Most homeowners looking to add more living space turn their attention to their backyard. But with a pie slice-shaped lot in which the home backed up to the narrow point, these Highland Park homeowners didn’t have that option.
Instead, they plowed forward, turning their mostly unused front yard into an activity-rich spot that includes a gorgeous new sunroom with arty style that rivals the views to a new above-ground swimming pool.
The homeowners hired architect Adriana Meyer of APM architecture to tackle the addition. Meyer says the biggest challenge for the sunroom was trying to unify the new elements with the existing 1970s house and making it look like it was always supposed to be there.
A raised and sloped ceiling with high windows allows the sunroom to live up to its name. The raised portion also offers privacy for a rooftop deck and extends views to the raised swimming pool.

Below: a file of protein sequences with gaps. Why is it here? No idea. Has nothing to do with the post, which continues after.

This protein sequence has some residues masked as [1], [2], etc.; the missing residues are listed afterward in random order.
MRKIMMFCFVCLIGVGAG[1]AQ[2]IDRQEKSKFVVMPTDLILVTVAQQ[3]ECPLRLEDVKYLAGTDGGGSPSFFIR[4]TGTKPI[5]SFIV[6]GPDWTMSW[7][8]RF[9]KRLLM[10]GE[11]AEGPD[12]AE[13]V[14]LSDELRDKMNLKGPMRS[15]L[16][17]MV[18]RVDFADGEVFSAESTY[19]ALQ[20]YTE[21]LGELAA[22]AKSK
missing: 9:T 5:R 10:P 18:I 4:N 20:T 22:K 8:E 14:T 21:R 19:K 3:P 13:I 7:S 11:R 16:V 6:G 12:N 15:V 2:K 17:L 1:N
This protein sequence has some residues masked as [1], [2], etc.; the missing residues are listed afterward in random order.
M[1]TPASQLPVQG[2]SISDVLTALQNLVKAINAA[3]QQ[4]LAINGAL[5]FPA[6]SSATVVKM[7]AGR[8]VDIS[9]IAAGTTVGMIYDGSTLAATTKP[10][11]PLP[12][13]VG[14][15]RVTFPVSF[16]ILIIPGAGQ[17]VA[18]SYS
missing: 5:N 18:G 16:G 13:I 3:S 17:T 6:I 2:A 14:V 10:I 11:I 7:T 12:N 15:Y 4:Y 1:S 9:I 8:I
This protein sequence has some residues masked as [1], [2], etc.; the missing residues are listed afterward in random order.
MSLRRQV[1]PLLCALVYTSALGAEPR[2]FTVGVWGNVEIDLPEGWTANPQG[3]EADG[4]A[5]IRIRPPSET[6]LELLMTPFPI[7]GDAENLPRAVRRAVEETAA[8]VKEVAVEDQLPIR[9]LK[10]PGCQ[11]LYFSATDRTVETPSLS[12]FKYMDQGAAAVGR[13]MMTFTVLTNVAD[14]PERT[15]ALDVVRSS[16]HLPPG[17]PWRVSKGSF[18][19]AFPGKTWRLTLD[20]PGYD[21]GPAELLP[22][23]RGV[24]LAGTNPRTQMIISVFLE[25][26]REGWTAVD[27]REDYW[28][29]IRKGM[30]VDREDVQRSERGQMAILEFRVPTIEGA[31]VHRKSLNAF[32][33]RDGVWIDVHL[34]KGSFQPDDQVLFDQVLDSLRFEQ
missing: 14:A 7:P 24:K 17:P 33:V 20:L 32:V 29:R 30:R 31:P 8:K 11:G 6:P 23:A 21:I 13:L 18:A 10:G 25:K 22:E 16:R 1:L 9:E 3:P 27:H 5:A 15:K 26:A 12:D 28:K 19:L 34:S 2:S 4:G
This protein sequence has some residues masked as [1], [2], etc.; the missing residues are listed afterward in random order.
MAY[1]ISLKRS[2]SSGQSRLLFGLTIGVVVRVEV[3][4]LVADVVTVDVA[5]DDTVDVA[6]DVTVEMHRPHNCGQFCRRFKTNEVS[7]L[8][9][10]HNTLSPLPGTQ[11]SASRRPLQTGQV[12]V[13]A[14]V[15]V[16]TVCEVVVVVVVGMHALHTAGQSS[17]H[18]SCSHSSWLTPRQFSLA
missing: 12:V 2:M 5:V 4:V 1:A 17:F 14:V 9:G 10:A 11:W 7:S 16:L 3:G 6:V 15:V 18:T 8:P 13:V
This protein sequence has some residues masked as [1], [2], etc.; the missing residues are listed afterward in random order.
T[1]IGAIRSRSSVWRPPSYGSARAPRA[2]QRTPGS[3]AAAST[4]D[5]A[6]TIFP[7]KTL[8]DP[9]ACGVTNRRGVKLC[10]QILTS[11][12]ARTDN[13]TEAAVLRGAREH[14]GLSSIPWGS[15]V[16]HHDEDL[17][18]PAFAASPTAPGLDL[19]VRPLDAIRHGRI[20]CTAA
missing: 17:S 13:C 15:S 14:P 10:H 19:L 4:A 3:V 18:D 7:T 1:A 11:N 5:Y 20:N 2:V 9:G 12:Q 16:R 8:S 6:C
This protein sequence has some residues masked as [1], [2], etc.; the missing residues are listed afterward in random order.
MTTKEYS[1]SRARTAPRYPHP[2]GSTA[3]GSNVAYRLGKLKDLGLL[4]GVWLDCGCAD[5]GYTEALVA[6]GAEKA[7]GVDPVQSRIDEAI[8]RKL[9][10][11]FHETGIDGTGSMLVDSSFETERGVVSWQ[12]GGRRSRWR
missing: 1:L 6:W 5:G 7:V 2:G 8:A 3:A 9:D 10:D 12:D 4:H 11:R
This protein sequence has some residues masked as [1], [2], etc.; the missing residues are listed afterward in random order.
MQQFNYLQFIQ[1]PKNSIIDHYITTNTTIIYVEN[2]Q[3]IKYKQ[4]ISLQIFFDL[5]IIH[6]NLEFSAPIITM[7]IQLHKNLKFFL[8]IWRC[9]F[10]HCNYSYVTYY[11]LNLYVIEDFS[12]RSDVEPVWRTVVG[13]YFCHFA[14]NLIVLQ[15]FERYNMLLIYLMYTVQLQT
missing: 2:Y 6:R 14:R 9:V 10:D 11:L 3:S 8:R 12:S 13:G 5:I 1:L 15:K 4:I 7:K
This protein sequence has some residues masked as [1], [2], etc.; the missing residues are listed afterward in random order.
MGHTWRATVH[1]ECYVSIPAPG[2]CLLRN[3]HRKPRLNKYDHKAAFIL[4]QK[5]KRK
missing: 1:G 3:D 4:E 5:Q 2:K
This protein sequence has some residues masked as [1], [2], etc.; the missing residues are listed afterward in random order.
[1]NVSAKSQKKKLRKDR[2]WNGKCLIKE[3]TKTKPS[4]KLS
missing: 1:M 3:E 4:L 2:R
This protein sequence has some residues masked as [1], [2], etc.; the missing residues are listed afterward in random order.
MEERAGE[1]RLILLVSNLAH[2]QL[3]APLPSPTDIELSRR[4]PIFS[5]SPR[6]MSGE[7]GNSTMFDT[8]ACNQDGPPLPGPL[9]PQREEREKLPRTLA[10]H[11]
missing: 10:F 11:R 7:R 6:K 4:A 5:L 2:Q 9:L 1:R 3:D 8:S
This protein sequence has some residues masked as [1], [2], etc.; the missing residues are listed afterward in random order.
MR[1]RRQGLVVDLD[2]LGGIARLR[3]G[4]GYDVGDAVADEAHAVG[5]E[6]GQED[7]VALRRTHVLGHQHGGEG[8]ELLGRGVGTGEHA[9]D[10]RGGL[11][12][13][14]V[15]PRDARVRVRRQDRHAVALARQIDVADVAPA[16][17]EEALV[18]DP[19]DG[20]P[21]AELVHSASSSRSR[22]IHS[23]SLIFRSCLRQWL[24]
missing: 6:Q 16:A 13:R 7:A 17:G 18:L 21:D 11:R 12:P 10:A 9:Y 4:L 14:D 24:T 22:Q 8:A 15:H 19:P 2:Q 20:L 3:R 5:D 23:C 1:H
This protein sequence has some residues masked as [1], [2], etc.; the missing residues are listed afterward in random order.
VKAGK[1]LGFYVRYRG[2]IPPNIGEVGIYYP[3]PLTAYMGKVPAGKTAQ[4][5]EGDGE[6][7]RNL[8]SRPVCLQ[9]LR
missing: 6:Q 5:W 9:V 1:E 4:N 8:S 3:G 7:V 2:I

Structural beams from the original portion of the house continue into the space. LED lights are nestled inside, while decorative wood planking spans the space between the beams, echoing a design found in the nearby extended kitchen.
A double-sided (and see-through) gas fireplace creates a focal point for intimate seating areas for the sunroom as well as the exterior. “The sunroom was about bringing the outside in, so the fireplace is a continuation of that concept,” Meyer says.
Some of the furnishings follow this idea too. Interior designer Erika Yeaman of Yes Associates says she particularly likes the flexibility of the swinging chairs, because in addition to being fun, they can be turned toward the pool or the TV area in the sunroom, or they can be used independently. A graphic feature wall and rug allow scoops of bright colors to burst into view, such as a pair of antique armchairs reupholstered in a lively green Knoll fabric.
Outside, a deck leads to the raised swimming pool where the family — and friends — can take a dip.